Finally we explored the possibility that faulty surface preparation had caused the V-strips to detach. We had been careful doing the original surface preparation: We sanded surfaces with sandpaper and a finer abrasive pad, vacuumed sawdust and dirt, wiped the surface with a damp paper towel, and allowed it to dry. During the inspection, we checked the condition of the area uncovered by V-strip detachment. We found nothing to indicate that surface preparation had been inadequate. But underneath the V-strips, we found evidence of an unexpected cause of failure. Under the lower rail of the lower sash, an area subject to perpendicular window action, the adhesive backing remained attached to the wooden sash, but not to the V-strips themselves (see photo above). In other words, the adhesive connection had failed between some V-strips and its adhesive.

Though we found this flaw only on the underside of the lower rail of the lower sash, it is possible that it was a factor in the failure rate of the weather strip overall. This conclusion is supported by the fact that underneath 67% of failed V-strips there was residual adhesive backing left on the wood. The detachment of some of the V-strips from its adhesive appears to be a manufacturing defect.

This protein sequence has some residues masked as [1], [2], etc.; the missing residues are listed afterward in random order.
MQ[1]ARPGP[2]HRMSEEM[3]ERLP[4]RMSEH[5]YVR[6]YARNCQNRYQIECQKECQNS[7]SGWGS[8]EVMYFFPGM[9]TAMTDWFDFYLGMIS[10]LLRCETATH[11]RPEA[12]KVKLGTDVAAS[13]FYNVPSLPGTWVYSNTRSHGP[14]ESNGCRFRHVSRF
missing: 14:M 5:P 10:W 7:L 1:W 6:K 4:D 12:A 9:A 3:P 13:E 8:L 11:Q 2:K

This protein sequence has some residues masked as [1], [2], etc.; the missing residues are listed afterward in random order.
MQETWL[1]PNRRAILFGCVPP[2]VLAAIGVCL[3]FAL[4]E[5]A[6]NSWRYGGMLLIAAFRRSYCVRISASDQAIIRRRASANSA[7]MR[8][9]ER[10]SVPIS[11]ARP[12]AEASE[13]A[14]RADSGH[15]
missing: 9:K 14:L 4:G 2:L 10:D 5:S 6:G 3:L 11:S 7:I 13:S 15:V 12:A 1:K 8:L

We are left in something of a limbo. Weather-stripping windows with self-adhesive vinyl V-strips offer the potential for substantial and cost-effective energy savings. The 2012 study also shows good ease and flexibility of installation over a range of crack sizes. And vinyl V-strips causes fewer problems, such as making windows difficult to operate, than metal V-strips. However, vinyl V-strips appear vulnerable to detachment of the adhesive from the V-strips themselves; to mechanical failure where it is subject to sliding action; and possibly to degradation due to solar exposure. While the 16% failure rate we found may not appear high, it is still high enough that we need to find ways to reduce the failures.

Ethan Skutt was an intern with Taitem Engineering and participated in the follow-up study described in this article. Ian M. Shapiro founded Taitem Engineering in 1989. He has led several applied-energy conservation research projects, led many design and energy projects, and conducted workshops on energy and ventilation, among other things.